Hopper1 Daniel Hopper Instructor Myers ENG 1101 7 November 2013 Book Censorship An orphan boy with the

power of a magic wizard, a boy running away from home with a slave, and two male penguins raise a baby penguin together; these are some of the plot lines of the many books that shaped America. Imagine books as famous as these banned from the local library. With over 5,000 complaints on over one hundred books in the past decade alone, for problems such as; language, sexual content, or anything harmful to children, and the list goes on and on (ALA). Books are challenged every single day by local libraries, schools, and even individual people. Luckily, Banned Book Week joined the fight against censorship. The group’s main goals are to, keep books from censorship, keep them from change, and keep the literature natural. Throughout the past decades, local schools and libraries have come to the task to ban books that could be harmful to the people. There is a certain process to try and get a book taken off the shelves of a library. When someone finds content in a book harmful, they can challenge the book, and send their complaint to The Office of Intellectual Freedom. Basically, challenging a book means to send in a complaint about the book. The problem is then brought to court, where the decision is made whether to keep the book, or have the book censored or even taken off the shelves permanently. The problem with challenging a book is that a single person could ruin it

Hopper2 for everyone else, just because they have a problem with it. If a parent has a problem with their child reading a certain book, they should just request their child not read the book. Why ruin the ability to read a book for everyone, it’s not fair to everyone else. “Challenges do not simply involve a person expressing a point of view rather, they are an attempt to remove material from the curriculum of the library, thereby restricting the access of others as such, they are a threat to freedom of speech and choice,” (Barbara Stripling). Along with the challenged books came a list of the most challenged books in America. Created by The American Library Association, first developed in the early 90s, a list called the Top Ten Most Challenged books hit the scene. The list works like a most popular list, the ten books with the most challenges makes the list. The books can be challenged by schools, libraries, groups, or individuals. All kinds of books have been challenged, from young adult to children’s books, even history books. It doesn’t matter how old the book is or even how many times it’s been on the list. Any book can be challenged at any time. Hundreds of filed complaints storm in each year, with as many as 5,000 challenges in the past two decades. From 1982 to currently, there has been over 11,000 challenges (LOC). According to the American Library Association the challenged subjects include the following: 1577 challenged for sexually explicit material, 1291 for strong language, 989 for unsuited age groups, 619 for violence, 361 for homosexuality, 291 for religion, 274 for Satanic worship, and 119 for antifamily. The list of subjects goes on and on. The number one most challenged book over the past two decades was awarded to The Harry Potter Series, for its use of black magic and anti-family. Even though it has been challenged more than any other book, it remains one of the most popular book series of all time.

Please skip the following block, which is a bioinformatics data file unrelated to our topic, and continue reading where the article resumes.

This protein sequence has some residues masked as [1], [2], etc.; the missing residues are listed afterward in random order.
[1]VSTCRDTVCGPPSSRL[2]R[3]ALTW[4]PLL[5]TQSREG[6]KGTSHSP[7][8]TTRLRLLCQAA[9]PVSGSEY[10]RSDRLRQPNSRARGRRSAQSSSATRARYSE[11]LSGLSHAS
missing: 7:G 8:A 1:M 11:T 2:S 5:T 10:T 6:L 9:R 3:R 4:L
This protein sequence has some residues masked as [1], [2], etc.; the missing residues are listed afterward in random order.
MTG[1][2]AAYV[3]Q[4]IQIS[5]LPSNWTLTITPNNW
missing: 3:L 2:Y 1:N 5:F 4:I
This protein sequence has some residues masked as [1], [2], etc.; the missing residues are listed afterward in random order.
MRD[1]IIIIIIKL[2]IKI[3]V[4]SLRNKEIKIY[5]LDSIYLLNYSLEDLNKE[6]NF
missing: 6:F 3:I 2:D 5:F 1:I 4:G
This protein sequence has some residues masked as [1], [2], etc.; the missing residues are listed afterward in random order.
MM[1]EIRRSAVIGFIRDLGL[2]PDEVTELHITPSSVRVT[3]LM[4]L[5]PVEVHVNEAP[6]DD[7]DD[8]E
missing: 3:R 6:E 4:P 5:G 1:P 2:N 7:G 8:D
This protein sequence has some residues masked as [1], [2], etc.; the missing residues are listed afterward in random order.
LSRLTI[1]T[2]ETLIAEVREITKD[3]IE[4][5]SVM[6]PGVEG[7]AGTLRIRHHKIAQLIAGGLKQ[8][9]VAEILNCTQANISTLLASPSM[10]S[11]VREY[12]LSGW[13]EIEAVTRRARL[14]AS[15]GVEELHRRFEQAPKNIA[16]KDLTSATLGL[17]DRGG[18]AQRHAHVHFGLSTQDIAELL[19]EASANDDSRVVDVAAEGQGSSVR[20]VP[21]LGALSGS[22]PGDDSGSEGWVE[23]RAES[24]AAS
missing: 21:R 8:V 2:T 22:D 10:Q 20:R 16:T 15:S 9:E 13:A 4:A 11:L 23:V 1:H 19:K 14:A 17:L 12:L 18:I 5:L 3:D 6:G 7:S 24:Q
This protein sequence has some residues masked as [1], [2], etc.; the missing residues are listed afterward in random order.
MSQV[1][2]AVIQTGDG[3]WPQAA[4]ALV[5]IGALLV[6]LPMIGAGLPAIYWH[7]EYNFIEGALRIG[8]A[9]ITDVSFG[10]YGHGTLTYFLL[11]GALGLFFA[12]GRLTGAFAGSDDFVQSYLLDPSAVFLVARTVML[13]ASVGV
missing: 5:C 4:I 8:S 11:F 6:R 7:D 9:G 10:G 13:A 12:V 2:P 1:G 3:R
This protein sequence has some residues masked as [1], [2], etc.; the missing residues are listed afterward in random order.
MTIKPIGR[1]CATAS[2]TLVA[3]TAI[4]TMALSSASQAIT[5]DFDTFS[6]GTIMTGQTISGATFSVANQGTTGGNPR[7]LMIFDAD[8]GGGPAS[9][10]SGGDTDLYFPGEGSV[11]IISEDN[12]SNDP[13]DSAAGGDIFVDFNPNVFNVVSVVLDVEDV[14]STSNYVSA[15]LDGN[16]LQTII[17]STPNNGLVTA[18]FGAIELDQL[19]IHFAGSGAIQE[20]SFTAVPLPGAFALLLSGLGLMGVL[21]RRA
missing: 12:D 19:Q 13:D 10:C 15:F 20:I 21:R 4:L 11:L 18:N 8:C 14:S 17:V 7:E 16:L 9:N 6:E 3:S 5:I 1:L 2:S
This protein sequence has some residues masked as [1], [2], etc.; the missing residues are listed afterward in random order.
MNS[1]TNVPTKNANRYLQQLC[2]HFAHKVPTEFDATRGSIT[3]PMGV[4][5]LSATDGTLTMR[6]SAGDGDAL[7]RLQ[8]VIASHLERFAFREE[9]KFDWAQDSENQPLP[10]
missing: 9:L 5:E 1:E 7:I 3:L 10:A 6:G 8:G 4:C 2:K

Hopper3 Banning books is one thing, but to change certain parts is a crime. In 2012, the book The Adventures of Huckleberry Finn was edited to use the word slave, instead of words that were to offensive for some. To do something like that would be like taking a painting from Picasso, then erasing part of the painting. Kids should have the right to know how literature was written back then, and how it has changed in the past decades. To censor part of the book, is keeping a secret from a child. I can understand how it might be out of an age range, but that can easily solved by changing the grade the book should be assigned. It’s not fair to take pieces out of the book. The book is usually read at a later high school level. At that age, teenagers know what kind of language was used back then, to sensor a word that was appropriate at the time doesn’t teach kids anything. In a way it’s a history lesson. According to The Library of Congress, Huckleberry Finn was one of the many books that had shaped America. To ban something that represented America hundreds of years ago would be like changing a history book. It’s detracting teenagers from their education. This book provides great intellect toward books that can really change the way we see literature today. It’s not only young adult books that can cause such an epidemic, but also children’s books. It can be said that a children’s book can create precious memories. The point of a children’s book is to encourage a child’s imagination, bring them whimsy and wonder. Books like that can speak a thousand words for a child. Books can be the best part of someone’s childhood. Unfortunately, children’s books can’t escape being challenged. I can understand a parent being concerned about what their child’s reading but, at some point, the child’s going to learn about it. Some of the most challenged children’s books are; Where the Wild Things Are, And Tango Makes Three, and Captain Underpants. The main problem for Where the Wild Things Are was the page that displayed a young boy’s penis. All boys have a penis, so why